Attacked Asian Students Afraid To Go to School - NBC 10 Philadelphia

Attacked Asian Students Afraid To Go to School

26 Asian students were attacked last week



    Attacked Asian Students Afraid To Go to School
    NBC Philadelphia

    Dozens of Asian students who were attacked and beaten at South Philadelphia High School last week have opted not to return to school on Monday over concerns for their safety.

    Wien Chen, president of the Chinese American Student Association, released a statement Sunday saying the students will instead meet and discuss "real solutions" to address violence at the school.

    “It is our opinion that South Philadelphia High School is still not a safe place for us,” read the statement. “Because we are Asian immigrants, we are targeted. We have been working with the school a long time, but the school has failed to provide a concrete plan to address our safety inside and outside the building.”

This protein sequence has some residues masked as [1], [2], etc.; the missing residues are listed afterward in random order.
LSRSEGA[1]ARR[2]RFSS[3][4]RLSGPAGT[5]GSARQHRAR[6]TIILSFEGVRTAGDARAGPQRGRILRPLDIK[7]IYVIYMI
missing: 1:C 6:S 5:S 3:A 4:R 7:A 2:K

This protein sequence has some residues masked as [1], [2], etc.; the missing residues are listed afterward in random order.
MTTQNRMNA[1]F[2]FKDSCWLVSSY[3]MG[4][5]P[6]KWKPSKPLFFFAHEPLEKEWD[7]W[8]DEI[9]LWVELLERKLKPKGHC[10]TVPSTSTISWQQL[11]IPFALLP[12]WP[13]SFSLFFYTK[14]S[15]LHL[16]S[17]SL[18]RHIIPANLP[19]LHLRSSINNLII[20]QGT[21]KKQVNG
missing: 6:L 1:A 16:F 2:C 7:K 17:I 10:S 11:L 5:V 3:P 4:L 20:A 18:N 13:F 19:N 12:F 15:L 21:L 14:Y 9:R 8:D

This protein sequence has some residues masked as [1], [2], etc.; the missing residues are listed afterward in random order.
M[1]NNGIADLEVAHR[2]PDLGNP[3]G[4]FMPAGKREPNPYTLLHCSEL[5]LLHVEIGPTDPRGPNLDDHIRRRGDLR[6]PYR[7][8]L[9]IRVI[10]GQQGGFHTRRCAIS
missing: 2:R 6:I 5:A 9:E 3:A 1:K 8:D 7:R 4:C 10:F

School District officials and police held a meeting with the students on Friday evening but the group said the meeting did little to address their concerns or ease fears.

    Student Speaks Out About Brutal Attack

    [PHI] Student Speaks Out About Brutal Attack
    A South Philadelphia High School student describes the brutal beating he endured after a gang of students attacked him.
    (Published Friday, Dec. 4, 2009)

    Tensions between black and Asian students at the school erupted in a series of assaults last week, leading to 10 suspensions and several students seeking medical treatment.

    Asian students at the school said a lunchroom attack left them feeling unsafe and helpless, in part because they say school security guards often turn a blind eye.

    School officials said last week's clashes strained efforts to improve race relations.

    "What gets lost in all of this is the fact that the school, the community and the students have worked hard over the past two years to foster that kind of positive learning environment," said James Golden, the school district's chief safety executive.

    The school, with some 1,200 students, is 70 percent black and 18 percent Asian. It has been labeled "persistently dangerous" by the state, even though assaults were down 50 percent from last year.